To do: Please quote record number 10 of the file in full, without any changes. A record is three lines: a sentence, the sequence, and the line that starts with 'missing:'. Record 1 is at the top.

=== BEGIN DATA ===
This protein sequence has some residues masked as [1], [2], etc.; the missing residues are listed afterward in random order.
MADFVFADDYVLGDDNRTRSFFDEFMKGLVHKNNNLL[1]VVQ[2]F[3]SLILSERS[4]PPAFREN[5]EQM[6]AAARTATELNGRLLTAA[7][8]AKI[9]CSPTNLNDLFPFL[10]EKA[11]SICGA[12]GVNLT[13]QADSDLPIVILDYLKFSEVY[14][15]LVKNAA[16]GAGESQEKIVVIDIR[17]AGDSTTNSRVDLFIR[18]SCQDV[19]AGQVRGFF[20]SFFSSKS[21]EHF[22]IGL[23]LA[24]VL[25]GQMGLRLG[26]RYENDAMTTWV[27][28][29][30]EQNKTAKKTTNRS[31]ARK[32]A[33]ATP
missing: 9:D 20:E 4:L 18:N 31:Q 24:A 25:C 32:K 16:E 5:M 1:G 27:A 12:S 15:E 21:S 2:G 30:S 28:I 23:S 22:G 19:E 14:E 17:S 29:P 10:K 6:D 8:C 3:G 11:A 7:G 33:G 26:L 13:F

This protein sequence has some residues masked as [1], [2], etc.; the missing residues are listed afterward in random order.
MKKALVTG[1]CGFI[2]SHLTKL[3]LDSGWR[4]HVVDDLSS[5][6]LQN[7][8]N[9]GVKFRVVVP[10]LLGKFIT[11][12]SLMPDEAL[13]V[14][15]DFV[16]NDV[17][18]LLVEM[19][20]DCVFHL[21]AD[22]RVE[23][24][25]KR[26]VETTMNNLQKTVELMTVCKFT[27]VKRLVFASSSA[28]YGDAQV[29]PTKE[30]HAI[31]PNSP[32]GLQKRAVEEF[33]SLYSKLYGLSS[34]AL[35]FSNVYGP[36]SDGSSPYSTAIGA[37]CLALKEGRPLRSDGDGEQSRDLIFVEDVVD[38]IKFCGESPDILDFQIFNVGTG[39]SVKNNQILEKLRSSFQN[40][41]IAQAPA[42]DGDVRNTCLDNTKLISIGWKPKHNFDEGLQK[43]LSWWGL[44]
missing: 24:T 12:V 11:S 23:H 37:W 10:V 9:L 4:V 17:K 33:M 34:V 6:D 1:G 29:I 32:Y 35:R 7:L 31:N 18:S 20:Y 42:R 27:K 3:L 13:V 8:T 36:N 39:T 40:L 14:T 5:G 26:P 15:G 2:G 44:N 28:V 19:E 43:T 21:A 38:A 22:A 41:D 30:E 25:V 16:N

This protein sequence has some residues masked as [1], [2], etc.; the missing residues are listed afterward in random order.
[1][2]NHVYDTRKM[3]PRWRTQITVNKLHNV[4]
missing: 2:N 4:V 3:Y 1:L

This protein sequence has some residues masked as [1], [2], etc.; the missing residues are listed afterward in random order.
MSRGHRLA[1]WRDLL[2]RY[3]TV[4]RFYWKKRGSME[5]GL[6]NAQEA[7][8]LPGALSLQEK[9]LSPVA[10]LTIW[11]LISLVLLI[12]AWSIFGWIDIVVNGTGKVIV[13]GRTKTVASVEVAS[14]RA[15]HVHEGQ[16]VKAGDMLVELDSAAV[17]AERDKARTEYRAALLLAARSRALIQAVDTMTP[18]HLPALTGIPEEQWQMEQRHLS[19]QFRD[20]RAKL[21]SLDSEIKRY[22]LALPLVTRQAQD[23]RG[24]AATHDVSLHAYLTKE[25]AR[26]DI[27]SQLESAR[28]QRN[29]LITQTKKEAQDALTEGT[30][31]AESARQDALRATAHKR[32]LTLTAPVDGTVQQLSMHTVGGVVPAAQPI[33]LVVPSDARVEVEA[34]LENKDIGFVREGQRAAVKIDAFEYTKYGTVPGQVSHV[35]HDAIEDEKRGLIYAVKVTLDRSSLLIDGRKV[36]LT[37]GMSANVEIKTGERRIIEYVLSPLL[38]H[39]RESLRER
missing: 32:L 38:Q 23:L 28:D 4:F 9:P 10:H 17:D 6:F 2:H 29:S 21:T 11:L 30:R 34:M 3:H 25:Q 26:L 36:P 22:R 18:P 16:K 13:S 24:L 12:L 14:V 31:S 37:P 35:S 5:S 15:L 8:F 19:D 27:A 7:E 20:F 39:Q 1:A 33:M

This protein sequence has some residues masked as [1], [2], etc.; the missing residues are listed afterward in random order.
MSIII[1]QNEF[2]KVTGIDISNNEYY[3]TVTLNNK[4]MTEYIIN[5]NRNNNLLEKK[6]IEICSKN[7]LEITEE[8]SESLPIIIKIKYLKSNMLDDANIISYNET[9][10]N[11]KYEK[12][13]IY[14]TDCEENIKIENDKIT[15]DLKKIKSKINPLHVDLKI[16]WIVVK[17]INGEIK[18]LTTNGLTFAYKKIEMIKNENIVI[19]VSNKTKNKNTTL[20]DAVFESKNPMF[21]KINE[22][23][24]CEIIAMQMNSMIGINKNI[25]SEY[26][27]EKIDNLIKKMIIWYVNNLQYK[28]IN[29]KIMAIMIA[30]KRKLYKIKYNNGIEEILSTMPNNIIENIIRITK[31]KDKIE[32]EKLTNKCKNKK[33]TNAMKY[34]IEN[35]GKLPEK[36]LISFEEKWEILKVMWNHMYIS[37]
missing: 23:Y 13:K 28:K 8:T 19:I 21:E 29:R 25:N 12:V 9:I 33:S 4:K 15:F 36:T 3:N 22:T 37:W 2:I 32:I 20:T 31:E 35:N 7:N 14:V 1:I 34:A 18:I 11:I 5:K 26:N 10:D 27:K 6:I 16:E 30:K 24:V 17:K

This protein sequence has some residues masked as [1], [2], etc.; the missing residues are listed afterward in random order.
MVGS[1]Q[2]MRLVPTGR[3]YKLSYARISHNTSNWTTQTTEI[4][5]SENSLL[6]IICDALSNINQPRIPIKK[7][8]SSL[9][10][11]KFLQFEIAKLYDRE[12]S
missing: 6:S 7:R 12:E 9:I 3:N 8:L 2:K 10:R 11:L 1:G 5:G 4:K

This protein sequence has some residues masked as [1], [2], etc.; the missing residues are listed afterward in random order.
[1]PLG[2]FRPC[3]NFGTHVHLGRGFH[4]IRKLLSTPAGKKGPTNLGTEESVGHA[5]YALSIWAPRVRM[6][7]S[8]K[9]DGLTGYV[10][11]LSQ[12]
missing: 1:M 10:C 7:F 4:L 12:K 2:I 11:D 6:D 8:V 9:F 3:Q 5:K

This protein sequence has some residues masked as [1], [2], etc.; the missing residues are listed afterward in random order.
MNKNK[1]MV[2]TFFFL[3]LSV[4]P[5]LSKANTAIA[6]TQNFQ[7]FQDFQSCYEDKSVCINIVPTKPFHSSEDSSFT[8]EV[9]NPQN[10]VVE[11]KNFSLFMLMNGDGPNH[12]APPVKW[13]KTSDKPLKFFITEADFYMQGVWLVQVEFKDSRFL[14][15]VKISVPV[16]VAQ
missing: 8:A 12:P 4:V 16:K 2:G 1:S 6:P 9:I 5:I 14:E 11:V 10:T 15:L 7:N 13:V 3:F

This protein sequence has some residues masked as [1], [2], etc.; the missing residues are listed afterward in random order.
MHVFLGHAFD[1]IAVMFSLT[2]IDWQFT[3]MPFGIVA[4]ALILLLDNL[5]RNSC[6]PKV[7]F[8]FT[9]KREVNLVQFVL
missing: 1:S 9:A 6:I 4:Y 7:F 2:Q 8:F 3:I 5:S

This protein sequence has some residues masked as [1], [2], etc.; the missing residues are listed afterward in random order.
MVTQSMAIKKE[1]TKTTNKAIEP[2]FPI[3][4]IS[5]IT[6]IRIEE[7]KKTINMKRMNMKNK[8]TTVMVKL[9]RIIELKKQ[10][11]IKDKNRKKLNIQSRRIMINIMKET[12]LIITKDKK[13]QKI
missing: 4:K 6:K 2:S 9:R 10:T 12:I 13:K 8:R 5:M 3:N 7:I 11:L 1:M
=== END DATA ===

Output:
This protein sequence has some residues masked as [1], [2], etc.; the missing residues are listed afterward in random order.
MVTQSMAIKKE[1]TKTTNKAIEP[2]FPI[3][4]IS[5]IT[6]IRIEE[7]KKTINMKRMNMKNK[8]TTVMVKL[9]RIIELKKQ[10][11]IKDKNRKKLNIQSRRIMINIMKET[12]LIITKDKK[13]QKI
missing: 4:K 6:K 2:S 9:R 10:T 12:I 13:K 8:R 5:M 3:N 7:I 11:L 1:M